The author, Alireza Maktabdar (Qom, Iran), is a Philosopher and researcher at the Institute of Islamic Studies. He has written a number of books including ‘Sincerity for the sake of God’, ‘Inner and Outer Beauty in Islam’ and ‘Good-naturedness in Islam’.
Piety and good-naturedness go hand in hand; the Prophet said, “Most of my followers will enter heaven due to their piousness and good nature.”
Imam Ali said, “A believer’s book of deeds begins with the good nature of its owner” and “The most faithful one of you is the most good-natured one.”
According with, two narrations from the Prophet, good-naturedness is so significant that it is the first thing to be weighed on the Day of Judgment as it is the most valuable quality.
Good-naturedness is important enough to be a criterion for comparison between believers. The Prophet was asked “Whose faith is the deepest?” and he answered “The faith of him who shows the best conduct.”
Imam Sadiq said “Among the believers, the one with the best conduct has the strongest faith.”
A true believer normally hides his personal problems and sadness and keeps them to himself; he or she manages not to reveal it through his or her facial expressions or conduct. Instead, a believer displays a cheerful face and amiable character. Imam Ali said “The happiness of a believer is in his face and his sadness is in his heart.”
The Prophet said, “Conciliate him who broke ties with you; forgive him who has wronged you; give to him who has refused you, and treat well him who mistreats you.”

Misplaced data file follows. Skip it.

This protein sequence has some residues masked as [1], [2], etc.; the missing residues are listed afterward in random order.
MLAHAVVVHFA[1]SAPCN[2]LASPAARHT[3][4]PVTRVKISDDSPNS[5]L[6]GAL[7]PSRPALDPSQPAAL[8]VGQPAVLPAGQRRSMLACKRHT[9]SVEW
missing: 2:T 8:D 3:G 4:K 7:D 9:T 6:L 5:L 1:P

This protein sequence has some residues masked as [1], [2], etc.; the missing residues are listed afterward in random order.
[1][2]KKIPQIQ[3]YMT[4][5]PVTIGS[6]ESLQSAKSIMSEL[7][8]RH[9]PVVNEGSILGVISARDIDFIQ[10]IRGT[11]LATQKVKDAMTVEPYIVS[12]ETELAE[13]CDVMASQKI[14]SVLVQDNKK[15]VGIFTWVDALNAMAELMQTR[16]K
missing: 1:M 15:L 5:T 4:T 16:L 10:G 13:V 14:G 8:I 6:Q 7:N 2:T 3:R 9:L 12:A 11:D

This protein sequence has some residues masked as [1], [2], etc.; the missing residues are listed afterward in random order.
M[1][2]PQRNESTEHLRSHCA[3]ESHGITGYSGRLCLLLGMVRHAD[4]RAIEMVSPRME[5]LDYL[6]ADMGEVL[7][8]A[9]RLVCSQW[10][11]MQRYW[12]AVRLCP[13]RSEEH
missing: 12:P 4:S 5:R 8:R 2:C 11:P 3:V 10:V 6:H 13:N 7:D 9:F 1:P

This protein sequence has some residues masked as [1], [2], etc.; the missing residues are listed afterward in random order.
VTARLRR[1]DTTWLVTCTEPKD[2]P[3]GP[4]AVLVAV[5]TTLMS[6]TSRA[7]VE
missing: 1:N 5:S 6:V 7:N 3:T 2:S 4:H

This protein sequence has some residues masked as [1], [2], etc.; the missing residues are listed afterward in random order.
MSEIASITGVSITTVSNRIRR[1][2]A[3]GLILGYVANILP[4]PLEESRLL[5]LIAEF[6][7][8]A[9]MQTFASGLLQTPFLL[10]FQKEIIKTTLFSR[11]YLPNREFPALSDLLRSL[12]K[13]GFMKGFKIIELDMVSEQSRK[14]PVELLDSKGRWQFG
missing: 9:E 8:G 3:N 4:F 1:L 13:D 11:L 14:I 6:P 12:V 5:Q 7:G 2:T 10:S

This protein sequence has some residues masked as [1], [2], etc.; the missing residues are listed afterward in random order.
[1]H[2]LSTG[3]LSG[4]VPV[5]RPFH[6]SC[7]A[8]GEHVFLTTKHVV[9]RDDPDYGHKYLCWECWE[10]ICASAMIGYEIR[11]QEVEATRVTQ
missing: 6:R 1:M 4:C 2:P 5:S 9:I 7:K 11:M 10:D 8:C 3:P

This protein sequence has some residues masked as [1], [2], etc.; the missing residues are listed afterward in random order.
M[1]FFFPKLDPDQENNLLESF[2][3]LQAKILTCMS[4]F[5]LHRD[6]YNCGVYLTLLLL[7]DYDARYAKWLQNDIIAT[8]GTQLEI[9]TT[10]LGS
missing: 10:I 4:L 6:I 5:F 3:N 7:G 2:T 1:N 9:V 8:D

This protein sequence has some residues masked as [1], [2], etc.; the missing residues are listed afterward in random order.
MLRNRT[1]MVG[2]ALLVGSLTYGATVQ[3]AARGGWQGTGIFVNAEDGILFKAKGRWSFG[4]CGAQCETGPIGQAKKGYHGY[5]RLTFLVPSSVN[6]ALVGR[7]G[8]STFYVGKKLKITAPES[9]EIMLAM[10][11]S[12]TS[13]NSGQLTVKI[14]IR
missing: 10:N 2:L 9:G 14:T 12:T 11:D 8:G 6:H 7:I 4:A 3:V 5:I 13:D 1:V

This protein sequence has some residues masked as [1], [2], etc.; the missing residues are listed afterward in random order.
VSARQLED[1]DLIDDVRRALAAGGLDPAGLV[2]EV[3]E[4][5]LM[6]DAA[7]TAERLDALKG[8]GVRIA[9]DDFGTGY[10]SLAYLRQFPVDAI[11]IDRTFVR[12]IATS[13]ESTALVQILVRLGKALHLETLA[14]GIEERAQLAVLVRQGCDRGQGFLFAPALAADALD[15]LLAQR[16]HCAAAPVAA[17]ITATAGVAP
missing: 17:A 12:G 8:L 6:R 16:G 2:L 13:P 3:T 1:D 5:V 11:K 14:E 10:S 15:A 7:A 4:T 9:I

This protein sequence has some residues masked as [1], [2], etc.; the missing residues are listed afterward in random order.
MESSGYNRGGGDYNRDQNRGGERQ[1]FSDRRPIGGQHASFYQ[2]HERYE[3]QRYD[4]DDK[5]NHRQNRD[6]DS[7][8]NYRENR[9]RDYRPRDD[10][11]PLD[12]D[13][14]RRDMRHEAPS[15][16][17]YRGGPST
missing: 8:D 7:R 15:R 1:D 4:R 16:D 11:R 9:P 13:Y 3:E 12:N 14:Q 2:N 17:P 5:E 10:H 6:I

Thus, not only should we kindly treat those who have treated us the same, but we should also compassionately and benevolently accept, help, and be generous with those who mistreat us. This is like how God treats wrongdoers. He wants and decides the best for them and does not seek revenge from His servants, no matter how much they insult Him through disobedience.
This hadith may also explain why good nature is introduced as one of the two main factors for entering heaven and why it is a sign of deep faith. Qualities such as forbearance, generosity, modesty, and beneficence should combine in a person who wants to follow the codes mentioned in the hadith above; therefore, good nature as explained in Islamic teachings includes an array of other qualities on itself.
Employing Husn al-Khulq and its limits
The intrinsic value of having a good nature and its consequent actions towards all people is portrayed in the Qur’an, hadiths, and lifestyle (Sunnah) of the Prophet and Imams.
-Good nature among the believers
As said earlier, treating each other in the best possible way is a highly valued quality for believers to uphold. The Qur’an praised the Prophet’s companions for their exemplary behaviour:
Muhammad, the Apostle of God, and those who are with him are hard against the faithless [who fight against the truth] and merciful amongst themselves. (Qur’an, 48:29)
Thus, Muslims ought to be cordial, thoughtful, helpful, empathetic, respectful, and polite towards one another.
-Behaviour towards wrongdoers
Certainly, corruption conflicts with the spirit of religion and damages society. Good-naturedness is to be held with wisdom: both reason and religion deem it unwise and downright wrong to accept corruption. Though good-naturedness is a valuable quality, it is also important to discourage wrongdoers. Believers are commanded to enjoin what is right and forbid wrongdoing.
If a wrongdoer carelessly continues to engage in crime, especially if made public, believers must responsibly advise the wrongdoer in a reasonable, logical, and friendly way, as the Qur’an says,
“Invite to the way of your Lord with wisdom and good advice and dispute with them in a manner that is best.”
While gently and empathetically advising them – with good intentions for their success – to discontinue the misconduct, the counsels should include reason, hadiths, laws, and the Quran for the wrongdoer to carefully consider public and personal benefits, as well as the results of his action.